A: Each juror must decide the facts of the case only, take directions relating to law from the trial judge, remain impartial and uninfluenced by anyone else.

All statements made in the jury room must be kept confidential and jurors must not discuss the case with anyone, other than members of the jury. It is contempt of court to repeat in public statements made in the jury room. All notes taken during the trial by jurors are not for public consumption and are subsequently destroyed.

Q: Are jurors paid for their service?

A: No. It is regarded as a civic duty and does not attract payment. Travelling expenses are not allowed, either.

Self-employed jurors receive nothing but, for those in paid employment, Section 29 of the Juries Act 1976 places a duty on the employer to allow staff attend for jury service, while continuing to pay them.

The law also states that the time spent on jury service is to be treated as if the employee were actually employed. If a juror is in employment and attending for jury service, he or she is entitled to be paid. Other employment rights remain intact while serving on a jury.

Any juror signing on for a jobseeker’s payment will continue to be paid, but should advise their local social welfare office that they have been called for jury service.

Q: Does the court provide childcare facilities?

A: No.

Q:What are the hours of attendance?

A: Jurors are usually required to attend between the hours of 10am and 4.30pm. However, the hours of attendance may vary and are entirely at the discretion of the judge.

Q: Is lunch provided?

A: Yes.

Q: Are jurors allowed home each day?

A: Generally, yes, but the judge has the discretion to direct that jurors stay together during the deliberation process at the end of the trial, in which case they are accommodated overnight in a nearby hotel.

Q: What happens when a juror becomes ill?

A: A court official is informed and the matter is brought to the attention of the judge. If the illness prevents the juror from attending court, he or she must obtain a medical certificate and have it delivered to the jury office in order to be excused. Once a juror is excused on the grounds of illness or incapacity he or she is not permitted to rejoin the jury at a later date.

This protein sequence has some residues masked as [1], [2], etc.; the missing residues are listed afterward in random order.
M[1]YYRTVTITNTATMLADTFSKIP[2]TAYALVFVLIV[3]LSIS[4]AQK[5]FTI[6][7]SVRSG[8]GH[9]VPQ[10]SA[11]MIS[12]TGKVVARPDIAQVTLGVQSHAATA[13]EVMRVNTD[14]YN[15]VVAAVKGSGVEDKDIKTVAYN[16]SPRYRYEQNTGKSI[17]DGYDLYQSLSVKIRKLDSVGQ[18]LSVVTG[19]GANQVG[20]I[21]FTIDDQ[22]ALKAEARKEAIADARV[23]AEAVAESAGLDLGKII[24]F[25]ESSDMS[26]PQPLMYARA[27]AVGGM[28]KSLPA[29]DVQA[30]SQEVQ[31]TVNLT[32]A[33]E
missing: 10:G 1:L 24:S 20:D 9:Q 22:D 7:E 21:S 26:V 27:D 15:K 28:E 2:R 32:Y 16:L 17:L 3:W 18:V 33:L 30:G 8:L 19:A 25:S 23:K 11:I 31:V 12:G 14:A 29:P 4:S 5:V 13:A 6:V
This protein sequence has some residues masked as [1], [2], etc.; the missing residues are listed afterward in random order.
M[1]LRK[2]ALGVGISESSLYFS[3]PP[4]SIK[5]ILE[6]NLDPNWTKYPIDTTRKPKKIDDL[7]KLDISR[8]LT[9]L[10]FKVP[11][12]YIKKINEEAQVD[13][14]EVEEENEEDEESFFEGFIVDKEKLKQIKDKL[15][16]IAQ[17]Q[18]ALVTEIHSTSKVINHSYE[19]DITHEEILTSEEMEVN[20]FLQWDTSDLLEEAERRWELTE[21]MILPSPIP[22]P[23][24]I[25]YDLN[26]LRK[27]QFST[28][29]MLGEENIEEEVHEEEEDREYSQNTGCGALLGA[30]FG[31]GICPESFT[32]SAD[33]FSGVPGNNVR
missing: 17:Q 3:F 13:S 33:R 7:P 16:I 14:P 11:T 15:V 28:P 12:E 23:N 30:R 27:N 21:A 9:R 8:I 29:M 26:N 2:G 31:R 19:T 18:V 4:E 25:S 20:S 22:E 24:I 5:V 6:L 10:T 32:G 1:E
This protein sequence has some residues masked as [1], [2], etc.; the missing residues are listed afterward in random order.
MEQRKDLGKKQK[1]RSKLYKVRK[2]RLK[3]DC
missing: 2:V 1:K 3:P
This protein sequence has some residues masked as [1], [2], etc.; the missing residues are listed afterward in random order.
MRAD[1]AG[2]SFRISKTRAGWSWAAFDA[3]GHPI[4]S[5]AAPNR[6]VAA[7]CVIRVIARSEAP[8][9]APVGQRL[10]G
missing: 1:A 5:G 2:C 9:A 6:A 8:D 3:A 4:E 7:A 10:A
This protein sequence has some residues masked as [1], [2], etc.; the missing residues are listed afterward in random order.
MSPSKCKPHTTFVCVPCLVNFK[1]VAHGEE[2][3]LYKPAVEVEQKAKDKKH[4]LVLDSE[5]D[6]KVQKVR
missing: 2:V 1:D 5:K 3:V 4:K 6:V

Q: What happens when all the evidence has been heard?

A: At the end of the case, both the prosecution and the defence counsel summarise the facts for the jury and stress the merits of their own case.

The judge sums up the case and directs the jury to confine itself to the evidence presented in court and to disregard any media reports or extraneous material. The judge must direct the jury on any legal points that arise. As this case is a criminal one, the judge will also explain to the jury that it must be satisfied of guilt beyond reasonable doubt.

While findings in civil cases are made on the balance of probabilities, criminal law requires a higher burden of proof. “Beyond reasonable doubt” means that if there are two opposing reasons given in the case and both are probable explanations for what happened, the jury should, taken together with the evidence, give the accused the benefit of the doubt and acquit.

Q: Does the verdict have to be unanimous?

A: No. In a criminal case, a verdict need not be unanimous where there are not fewer than 11 jurors if 10 of them agree on a verdict after considering the case for a reasonable time (not less than two hours).

When the jury has reached its decision, it will return to the court and the verdict will be read out by the foreman or forewoman.